That Governor of ours, he is a slick one.
After hearing from Martin O’Malley for several months before the General Assembly session that we should have a increase in the gasoline tax, the flush tax, or a host of other tax and fee increases, Governor O’Malley instead chimed in his support for the second sales tax increase of his tenure. Certainly we’re no stranger to sales tax increases as the tax on alcohol went up 50 percent last summer, from 6 cents per dollar to 9 cents. It’s almost like he floated the other ideas as trial balloons in order to make the “added flexibility” of a sales tax more palatable.
“I think we should remember that no one in our state lost their house, lost their job, or lost a business because of an additional penny on the sales tax,” O’Malley whined in speaking with reporters. Maybe he should come to Salisbury and ask local business owners about the effects of the sales tax when compared to tax-free Delaware. His assertion may be technically correct, but certainly we’ve seen many lost opportunities with the differential between what we can charge and what can be charged in Delaware.
Continue reading “Bait and switch”
This will be the final part of a three-part series; in case you’re getting caught up here are parts one and two.
In truth, though, this part won’t be based strictly on the Maryland Model. It’s actually going to be a critique of a presentation I ran across, one which is presumably some sort of PowerPoint presentation translated to Scribed for the purposes of disseminating. Called Become a Force Multiplier: 5 Simple Tasks for American Activists, it addresses many of the issues we will face in 2012 with a particular focus on Big Labor’s aspect. (Not surprisingly, since it’s done by LaborUnionReport.com.) More importantly, they note that:
Several of the tactics and action models described herein have been adapted from models used by unions and other Left-wing groups. In other words, the Left is already using these models, you need to as well.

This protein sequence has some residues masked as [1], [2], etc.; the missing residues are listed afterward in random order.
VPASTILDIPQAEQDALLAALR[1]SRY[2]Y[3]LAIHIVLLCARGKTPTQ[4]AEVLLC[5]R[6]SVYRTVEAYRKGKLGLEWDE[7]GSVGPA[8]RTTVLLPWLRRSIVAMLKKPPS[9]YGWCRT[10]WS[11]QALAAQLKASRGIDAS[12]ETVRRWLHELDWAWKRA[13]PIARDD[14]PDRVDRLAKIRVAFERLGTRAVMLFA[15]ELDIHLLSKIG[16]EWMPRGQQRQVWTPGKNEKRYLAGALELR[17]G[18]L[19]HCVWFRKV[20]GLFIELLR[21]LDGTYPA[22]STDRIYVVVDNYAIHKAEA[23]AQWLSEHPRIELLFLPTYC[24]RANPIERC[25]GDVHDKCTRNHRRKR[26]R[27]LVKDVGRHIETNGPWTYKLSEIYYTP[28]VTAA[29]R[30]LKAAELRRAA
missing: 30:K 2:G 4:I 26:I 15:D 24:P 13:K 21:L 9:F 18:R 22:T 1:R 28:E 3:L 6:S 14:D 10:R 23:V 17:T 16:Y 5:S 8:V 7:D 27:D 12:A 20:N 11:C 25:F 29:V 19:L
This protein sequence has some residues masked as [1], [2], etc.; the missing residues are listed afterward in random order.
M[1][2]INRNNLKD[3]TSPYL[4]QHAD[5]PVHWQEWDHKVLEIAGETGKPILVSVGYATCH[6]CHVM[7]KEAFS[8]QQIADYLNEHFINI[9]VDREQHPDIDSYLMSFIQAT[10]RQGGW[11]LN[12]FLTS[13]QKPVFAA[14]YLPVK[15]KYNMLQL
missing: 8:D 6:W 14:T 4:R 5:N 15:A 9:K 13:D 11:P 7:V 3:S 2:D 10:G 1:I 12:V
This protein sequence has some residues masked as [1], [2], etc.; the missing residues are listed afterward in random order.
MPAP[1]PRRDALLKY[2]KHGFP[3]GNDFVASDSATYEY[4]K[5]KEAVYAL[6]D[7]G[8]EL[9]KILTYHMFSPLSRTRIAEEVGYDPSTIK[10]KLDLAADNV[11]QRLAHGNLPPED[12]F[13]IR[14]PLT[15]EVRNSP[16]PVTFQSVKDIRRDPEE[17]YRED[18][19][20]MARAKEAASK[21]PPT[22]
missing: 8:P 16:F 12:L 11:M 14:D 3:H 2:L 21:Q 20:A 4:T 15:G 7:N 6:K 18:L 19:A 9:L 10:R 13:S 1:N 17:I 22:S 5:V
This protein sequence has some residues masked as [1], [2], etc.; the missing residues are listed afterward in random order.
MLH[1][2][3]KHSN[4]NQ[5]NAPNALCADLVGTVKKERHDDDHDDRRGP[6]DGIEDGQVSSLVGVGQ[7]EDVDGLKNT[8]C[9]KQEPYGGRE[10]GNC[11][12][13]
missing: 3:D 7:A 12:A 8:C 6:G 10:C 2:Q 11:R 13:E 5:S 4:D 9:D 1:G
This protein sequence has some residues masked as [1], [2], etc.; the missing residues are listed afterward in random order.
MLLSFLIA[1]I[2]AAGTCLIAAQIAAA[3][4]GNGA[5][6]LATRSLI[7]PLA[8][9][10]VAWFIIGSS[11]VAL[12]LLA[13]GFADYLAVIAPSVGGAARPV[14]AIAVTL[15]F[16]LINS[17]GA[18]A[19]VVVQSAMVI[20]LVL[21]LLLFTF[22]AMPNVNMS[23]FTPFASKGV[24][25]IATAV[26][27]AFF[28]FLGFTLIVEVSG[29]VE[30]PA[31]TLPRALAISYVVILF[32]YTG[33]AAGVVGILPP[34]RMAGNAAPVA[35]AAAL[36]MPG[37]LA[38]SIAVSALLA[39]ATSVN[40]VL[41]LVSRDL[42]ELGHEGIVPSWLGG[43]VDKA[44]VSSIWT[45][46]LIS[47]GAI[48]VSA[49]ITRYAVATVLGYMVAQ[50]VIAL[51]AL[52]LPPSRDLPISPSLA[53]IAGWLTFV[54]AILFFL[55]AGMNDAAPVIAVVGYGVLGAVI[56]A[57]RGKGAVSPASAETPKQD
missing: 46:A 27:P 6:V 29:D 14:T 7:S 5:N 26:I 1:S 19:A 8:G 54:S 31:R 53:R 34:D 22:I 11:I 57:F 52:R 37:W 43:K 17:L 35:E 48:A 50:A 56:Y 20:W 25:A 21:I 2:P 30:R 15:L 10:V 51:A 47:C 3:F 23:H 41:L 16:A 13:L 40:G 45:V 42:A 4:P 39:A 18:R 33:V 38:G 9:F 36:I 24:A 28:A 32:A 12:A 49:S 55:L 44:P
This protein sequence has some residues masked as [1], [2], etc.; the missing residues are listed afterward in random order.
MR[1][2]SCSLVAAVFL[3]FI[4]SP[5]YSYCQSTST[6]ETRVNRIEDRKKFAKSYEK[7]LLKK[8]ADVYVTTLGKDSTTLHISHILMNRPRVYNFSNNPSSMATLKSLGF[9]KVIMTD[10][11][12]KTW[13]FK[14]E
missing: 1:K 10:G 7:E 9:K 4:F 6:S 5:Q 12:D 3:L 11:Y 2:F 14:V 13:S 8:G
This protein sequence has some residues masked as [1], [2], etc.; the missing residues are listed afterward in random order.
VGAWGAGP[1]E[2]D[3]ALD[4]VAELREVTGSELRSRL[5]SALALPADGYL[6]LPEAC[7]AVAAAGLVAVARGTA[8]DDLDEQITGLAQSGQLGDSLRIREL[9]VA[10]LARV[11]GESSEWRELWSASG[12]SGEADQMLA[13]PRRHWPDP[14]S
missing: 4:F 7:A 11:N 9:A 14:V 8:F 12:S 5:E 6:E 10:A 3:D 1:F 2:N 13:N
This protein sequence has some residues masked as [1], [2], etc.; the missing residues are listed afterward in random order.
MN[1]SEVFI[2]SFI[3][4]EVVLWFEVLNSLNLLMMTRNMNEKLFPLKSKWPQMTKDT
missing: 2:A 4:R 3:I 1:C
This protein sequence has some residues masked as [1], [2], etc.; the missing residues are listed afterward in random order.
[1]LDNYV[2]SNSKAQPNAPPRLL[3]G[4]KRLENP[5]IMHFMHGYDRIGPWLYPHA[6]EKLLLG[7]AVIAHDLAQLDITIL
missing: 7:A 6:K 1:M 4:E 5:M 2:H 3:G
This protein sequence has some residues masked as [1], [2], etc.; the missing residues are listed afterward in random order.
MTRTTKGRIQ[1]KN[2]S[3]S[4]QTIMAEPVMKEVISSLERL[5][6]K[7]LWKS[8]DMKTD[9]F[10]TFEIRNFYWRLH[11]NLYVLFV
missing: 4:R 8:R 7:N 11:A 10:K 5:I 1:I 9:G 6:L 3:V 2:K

Fight fire with fire, as it is said.
Continue reading “The Maryland Model (part three)”
In part one I related the Maryland Model in its current state to the 2012 campaign, particularly when considering the battle to repeal the in-state tuition for illegal aliens passed last year by the General Assembly. The bill was petitioned to referendum as opponents turned the trick for the first time in over twenty years in Maryland.
As you should recall, I distilled the idea behind the Colorado Model liberal Democrats used to take over that state into four simpler M words: money, message, media, and mobilization. In this part I assess the overall shape conservatives here in Maryland exist in regarding these four issues – and we definitely need to do some work!
Continue reading “The Maryland Model (part two)”
Over the holidays I did a little bit of light reading, and while I was doing so it occurred to me that the General Assembly session is sneaking up on us rather quickly. In 2011 that session set the scene for what turned out to be one of our side’s rare successes in Maryland, the petition drive to bring the in-state tuition law for illegal aliens to referendum later this year. It appears that will be on the ballot since CASA de Maryland and other pro-illegal groups are dropping the challenge to the petition signatures and narrowing their focus to whether the referendum itself is legal while simultaneously fundraising to sustain the law at the ballot box.
That fundraising: $10 million. What that means: carpet-bombing the media with images of poor, purportedly law-abiding and successful immigrant families being denied a chance at the American Dream due to racist TEA Partiers who hate all those who look different than they do. Don’t believe me? Just watch.
And this nicely leads me into my main points of this post, which will be the first of a multipart series on what I’m calling the Maryland Model. You see, part of my reading over the holidays was this RedState article on what is called the Colorado Model, which led me to read the original post on this strategy from the Weekly Standard back in 2008. Read those articles (I’ll wait for you) then take a look at how the CASA de Maryland folks are fighting the will of the people here in the Free State.
While they have seven pieces to the puzzle in the RedState article, I’ve consolidated these to what I can call the 4 M’s: money, message, media, and mobilization.
Continue reading “The Maryland Model (part one)”